Crowdfunding is essential to growing business, communities
What would happen if we could invest in businesses in our own communities? What would happen if that entrepreneur you know could raise the capital needed to start a business from friends and neighbors and investors who are intimately familiar with the project?
Michigan citizens will soon have a chance to find out, if a bill introduced by Rep. Nancy Jenkins from Lenawee County gets the support it deserves.
It’s called crowdfunding and with the introduction of this bill, Michigan is poised to jump to the front of the crowdfunding line.
You may not know that if you are not part of the top 3 percent of the country’s income earners you can’t invest in Wall Street — let alone Main Street — as an “accredited” investor. The federal government made that decision years ago. There is some good news on that front.
U.S. Congress passed a bill in April 2012 known as the JOBS Act. Not really directly about jobs, the Act’s purpose is to allow “non-accredited” investors (the 97 percent of us who don’t earn at least $200,000 a year or have a net worth of $1 million or more) the opportunity to invest their money and get some of the same protections that wealthy investors receive.
Unfortunately, the JOBS Act is still not functioning, as the Securities and Exchange Commission is still working out the complexities. We are not sure when it will become the law of the land or what it will look like.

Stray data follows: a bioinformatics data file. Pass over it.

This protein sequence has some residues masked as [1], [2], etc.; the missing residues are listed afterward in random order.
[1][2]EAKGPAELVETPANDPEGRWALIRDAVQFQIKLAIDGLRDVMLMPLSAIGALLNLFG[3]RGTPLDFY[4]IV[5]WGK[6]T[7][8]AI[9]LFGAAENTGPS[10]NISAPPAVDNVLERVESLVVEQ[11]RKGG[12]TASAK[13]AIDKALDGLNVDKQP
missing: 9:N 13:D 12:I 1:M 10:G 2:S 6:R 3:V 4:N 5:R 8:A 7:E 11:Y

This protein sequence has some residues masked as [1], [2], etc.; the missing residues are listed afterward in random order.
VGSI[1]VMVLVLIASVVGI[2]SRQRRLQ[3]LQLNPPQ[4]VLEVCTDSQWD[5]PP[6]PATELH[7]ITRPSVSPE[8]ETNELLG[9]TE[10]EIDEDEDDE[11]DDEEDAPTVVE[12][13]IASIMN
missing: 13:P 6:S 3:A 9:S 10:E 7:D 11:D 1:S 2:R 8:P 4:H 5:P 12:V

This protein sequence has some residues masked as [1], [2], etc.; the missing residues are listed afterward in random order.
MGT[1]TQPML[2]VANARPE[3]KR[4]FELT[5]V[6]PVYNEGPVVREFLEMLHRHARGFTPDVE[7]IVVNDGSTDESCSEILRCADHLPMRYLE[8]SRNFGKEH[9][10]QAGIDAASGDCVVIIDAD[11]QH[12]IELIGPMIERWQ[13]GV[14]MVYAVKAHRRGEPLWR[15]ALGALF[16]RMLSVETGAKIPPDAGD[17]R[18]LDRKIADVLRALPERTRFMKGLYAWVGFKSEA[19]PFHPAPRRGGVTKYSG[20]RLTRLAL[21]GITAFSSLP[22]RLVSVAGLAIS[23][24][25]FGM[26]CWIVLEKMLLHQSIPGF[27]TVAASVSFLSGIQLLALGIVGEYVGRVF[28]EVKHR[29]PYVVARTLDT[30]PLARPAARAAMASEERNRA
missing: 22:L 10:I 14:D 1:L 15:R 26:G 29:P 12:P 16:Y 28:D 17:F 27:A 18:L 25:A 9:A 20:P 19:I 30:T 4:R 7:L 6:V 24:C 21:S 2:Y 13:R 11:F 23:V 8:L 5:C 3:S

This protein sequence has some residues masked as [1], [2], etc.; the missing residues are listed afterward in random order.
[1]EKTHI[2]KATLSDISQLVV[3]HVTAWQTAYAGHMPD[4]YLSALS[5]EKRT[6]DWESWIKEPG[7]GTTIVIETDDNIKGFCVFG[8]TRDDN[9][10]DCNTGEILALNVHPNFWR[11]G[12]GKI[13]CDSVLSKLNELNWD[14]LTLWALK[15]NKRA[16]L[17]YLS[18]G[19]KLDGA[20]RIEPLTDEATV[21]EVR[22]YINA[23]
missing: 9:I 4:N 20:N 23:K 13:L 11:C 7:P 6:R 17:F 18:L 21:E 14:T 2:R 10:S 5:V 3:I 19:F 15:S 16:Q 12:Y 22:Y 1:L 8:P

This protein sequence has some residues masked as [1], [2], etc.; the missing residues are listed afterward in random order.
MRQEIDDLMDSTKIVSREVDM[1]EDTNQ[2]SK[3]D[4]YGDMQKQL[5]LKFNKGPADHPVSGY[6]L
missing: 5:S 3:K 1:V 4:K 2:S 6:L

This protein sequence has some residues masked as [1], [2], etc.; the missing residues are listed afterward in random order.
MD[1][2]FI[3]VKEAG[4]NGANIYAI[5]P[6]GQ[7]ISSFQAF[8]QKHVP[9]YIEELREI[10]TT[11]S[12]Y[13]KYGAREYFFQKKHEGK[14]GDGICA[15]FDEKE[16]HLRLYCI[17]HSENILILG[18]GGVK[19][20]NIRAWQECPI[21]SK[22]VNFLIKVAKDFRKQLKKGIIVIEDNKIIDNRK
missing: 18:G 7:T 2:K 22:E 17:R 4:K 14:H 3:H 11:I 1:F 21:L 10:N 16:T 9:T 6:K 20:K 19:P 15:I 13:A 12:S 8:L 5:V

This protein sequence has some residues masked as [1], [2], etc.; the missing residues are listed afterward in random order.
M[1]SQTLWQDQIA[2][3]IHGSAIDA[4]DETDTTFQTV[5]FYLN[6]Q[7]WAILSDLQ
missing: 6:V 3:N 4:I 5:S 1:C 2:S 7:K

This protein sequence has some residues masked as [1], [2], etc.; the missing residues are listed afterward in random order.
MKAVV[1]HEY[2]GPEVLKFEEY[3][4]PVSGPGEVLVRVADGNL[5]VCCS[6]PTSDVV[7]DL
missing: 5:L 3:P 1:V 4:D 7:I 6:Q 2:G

However, creative folks who were energized by the possibilities of the JOBS Act have found another way to get to crowdfunding, and that’s by using a little known and virtually unused exemption in SEC rules that allows intrastate — within Michigan for us — investment. And that brings us to HB 4996, the bill that Rep. Jenkins and 11 colleagues — Republicans and Democrats — introduced Sep. 18 and which passed the House Nov. 5with a 108-0 vote.
HB 4996 will allow non-accredited Michigan investors to invest up to $10,000 in a single crowdfunding investment, and a Michigan entrepreneur, business or investment to raise up to $1 million from those same non-accredited investors. Existing Michigan businesses that have audited financials can raise up to $2 million from non-accredited Michigan investors under the bill.
This changes everything. Start-up businesses — those entrepreneurs that every community in the country is longing for — struggle to put together capital to launch their businesses. It’s their No. 1 problem. Imagine if we could support those entrepreneurs and businesses that really build and maintain our economies, employ our citizens, provide the creativity and diversity that is really the strategic strength of capitalism.
Existing small businesses, which provide the greatest employment growth opportunity, also struggle finding capital, especially in the wake of the Great Recession. HB 4996 promises to inject their efforts with local capital as well, and will allow the people in their own communities — people in Michigan — an opportunity to support businesses they know best.
We know entrepreneurs love cities, we know businesses love entrepreneurs, and we know entrepreneurial activity brings a vibrancy and economic strength to our communities and to our state. We are working hard to make hundreds of Great Places in Michigan; let’s add this important tool to our toolbox.
So what happens if crowdfunding happens in Michigan? We can’t wait to see.
This article is co-authored by Daniel P. Gilmartin, executive director and CEO of the Michigan Municipal League; Elisabeth R. Gerber and Jack L. Walker Jr., professors of Public Policy, University of Michigan; and Christopher D. Miller, DDA & economic development coordinator, city of Adrian.